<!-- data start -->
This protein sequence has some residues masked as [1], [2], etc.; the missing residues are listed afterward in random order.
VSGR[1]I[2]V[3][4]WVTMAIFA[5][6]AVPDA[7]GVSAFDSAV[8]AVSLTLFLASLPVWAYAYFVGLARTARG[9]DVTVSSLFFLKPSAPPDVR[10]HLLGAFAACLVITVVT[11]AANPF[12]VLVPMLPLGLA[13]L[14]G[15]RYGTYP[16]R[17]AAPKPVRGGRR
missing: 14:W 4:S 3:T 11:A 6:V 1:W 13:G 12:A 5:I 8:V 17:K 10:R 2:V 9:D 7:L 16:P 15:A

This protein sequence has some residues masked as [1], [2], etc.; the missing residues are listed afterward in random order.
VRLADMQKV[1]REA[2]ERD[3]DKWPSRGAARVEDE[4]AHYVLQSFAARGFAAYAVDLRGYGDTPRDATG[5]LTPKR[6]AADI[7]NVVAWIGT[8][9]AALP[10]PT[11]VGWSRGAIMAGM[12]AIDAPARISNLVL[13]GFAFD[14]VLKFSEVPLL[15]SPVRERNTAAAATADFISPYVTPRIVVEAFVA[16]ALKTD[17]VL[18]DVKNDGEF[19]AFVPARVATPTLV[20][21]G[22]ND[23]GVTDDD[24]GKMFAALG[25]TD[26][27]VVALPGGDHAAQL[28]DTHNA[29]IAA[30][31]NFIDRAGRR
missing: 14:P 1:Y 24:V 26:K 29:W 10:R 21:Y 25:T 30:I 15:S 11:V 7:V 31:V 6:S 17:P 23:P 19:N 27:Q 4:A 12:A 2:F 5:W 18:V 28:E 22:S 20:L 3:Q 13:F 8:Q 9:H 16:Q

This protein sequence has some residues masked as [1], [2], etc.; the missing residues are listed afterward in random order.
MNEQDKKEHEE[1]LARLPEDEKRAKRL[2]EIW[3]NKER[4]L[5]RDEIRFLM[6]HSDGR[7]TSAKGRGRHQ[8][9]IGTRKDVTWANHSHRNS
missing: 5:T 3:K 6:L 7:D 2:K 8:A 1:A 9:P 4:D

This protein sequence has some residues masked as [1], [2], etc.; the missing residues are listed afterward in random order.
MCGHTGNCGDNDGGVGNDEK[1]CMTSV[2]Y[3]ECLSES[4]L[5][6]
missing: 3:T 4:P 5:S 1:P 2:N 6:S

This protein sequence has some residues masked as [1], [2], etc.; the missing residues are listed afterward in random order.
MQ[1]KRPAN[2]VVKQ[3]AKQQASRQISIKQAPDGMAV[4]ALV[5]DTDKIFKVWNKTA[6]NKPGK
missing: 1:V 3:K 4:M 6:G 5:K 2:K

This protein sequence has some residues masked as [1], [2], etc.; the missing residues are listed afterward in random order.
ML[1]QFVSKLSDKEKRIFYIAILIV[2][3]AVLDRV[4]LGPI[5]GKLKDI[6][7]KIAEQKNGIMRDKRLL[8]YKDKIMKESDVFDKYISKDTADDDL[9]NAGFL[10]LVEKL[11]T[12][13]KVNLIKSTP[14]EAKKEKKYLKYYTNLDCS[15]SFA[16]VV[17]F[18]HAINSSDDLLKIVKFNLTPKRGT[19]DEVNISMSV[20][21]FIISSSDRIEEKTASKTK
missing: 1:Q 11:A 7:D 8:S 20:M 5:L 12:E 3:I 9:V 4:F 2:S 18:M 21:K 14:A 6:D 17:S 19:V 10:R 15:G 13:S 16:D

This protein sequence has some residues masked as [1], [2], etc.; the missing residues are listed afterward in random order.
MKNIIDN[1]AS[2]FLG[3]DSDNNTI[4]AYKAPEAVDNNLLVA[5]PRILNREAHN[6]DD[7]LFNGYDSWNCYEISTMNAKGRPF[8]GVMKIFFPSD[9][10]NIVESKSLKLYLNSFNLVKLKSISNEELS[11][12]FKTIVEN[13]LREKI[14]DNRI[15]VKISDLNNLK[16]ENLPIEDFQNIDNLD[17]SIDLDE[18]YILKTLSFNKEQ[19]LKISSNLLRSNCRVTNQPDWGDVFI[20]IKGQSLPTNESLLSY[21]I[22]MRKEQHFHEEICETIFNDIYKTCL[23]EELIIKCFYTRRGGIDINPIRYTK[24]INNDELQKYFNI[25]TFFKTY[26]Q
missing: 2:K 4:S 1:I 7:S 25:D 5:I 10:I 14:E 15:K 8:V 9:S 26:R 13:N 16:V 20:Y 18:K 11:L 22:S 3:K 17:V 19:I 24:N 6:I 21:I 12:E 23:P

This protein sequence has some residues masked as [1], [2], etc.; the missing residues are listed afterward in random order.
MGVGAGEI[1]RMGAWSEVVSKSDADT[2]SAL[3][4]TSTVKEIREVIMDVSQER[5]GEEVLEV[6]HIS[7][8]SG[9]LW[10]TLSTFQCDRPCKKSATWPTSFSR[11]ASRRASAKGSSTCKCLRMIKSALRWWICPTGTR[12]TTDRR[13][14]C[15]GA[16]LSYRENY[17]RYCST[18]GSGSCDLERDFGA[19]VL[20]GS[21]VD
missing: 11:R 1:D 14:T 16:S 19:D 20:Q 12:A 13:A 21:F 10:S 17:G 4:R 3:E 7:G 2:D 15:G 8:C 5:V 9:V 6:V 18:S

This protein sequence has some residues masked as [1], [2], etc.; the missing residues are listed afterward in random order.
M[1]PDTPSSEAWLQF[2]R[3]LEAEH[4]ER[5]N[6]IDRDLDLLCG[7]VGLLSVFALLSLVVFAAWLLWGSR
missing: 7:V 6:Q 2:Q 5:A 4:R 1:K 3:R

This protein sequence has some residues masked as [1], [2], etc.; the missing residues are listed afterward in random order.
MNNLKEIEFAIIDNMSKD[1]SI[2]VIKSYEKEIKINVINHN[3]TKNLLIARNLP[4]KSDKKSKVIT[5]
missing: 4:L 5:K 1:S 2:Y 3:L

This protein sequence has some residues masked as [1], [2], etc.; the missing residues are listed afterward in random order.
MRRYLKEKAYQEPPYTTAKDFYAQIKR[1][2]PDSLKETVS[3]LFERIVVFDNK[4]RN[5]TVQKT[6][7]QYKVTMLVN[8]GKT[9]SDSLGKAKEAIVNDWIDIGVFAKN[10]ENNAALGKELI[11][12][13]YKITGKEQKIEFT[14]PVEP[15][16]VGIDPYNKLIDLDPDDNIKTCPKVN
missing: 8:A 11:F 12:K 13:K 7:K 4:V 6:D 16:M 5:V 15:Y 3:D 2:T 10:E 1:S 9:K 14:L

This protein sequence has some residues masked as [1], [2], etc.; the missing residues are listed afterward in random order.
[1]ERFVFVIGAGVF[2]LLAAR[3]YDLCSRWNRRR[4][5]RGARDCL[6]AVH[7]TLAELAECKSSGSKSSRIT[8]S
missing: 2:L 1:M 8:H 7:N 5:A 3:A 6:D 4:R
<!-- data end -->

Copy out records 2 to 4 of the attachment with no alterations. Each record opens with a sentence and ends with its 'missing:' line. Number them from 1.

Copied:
This protein sequence has some residues masked as [1], [2], etc.; the missing residues are listed afterward in random order.
VRLADMQKV[1]REA[2]ERD[3]DKWPSRGAARVEDE[4]AHYVLQSFAARGFAAYAVDLRGYGDTPRDATG[5]LTPKR[6]AADI[7]NVVAWIGT[8][9]AALP[10]PT[11]VGWSRGAIMAGM[12]AIDAPARISNLVL[13]GFAFD[14]VLKFSEVPLL[15]SPVRERNTAAAATADFISPYVTPRIVVEAFVA[16]ALKTD[17]VL[18]DVKNDGEF[19]AFVPARVATPTLV[20][21]G[22]ND[23]GVTDDD[24]GKMFAALG[25]TD[26][27]VVALPGGDHAAQL[28]DTHNA[29]IAA[30][31]NFIDRAGRR
missing: 14:P 1:Y 24:V 26:K 29:W 10:R 21:Y 25:T 30:I 15:S 11:V 7:V 31:V 6:S 17:P 23:P 19:N 27:Q 4:A 12:A 2:F 5:W 18:V 28:E 22:S 20:L 3:Q 13:F 8:Q 9:H 16:Q

This protein sequence has some residues masked as [1], [2], etc.; the missing residues are listed afterward in random order.
MNEQDKKEHEE[1]LARLPEDEKRAKRL[2]EIW[3]NKER[4]L[5]RDEIRFLM[6]HSDGR[7]TSAKGRGRHQ[8][9]IGTRKDVTWANHSHRNS
missing: 5:T 3:K 6:L 7:D 2:K 8:A 1:A 9:P 4:D

This protein sequence has some residues masked as [1], [2], etc.; the missing residues are listed afterward in random order.
MCGHTGNCGDNDGGVGNDEK[1]CMTSV[2]Y[3]ECLSES[4]L[5][6]
missing: 3:T 4:P 5:S 1:P 2:N 6:S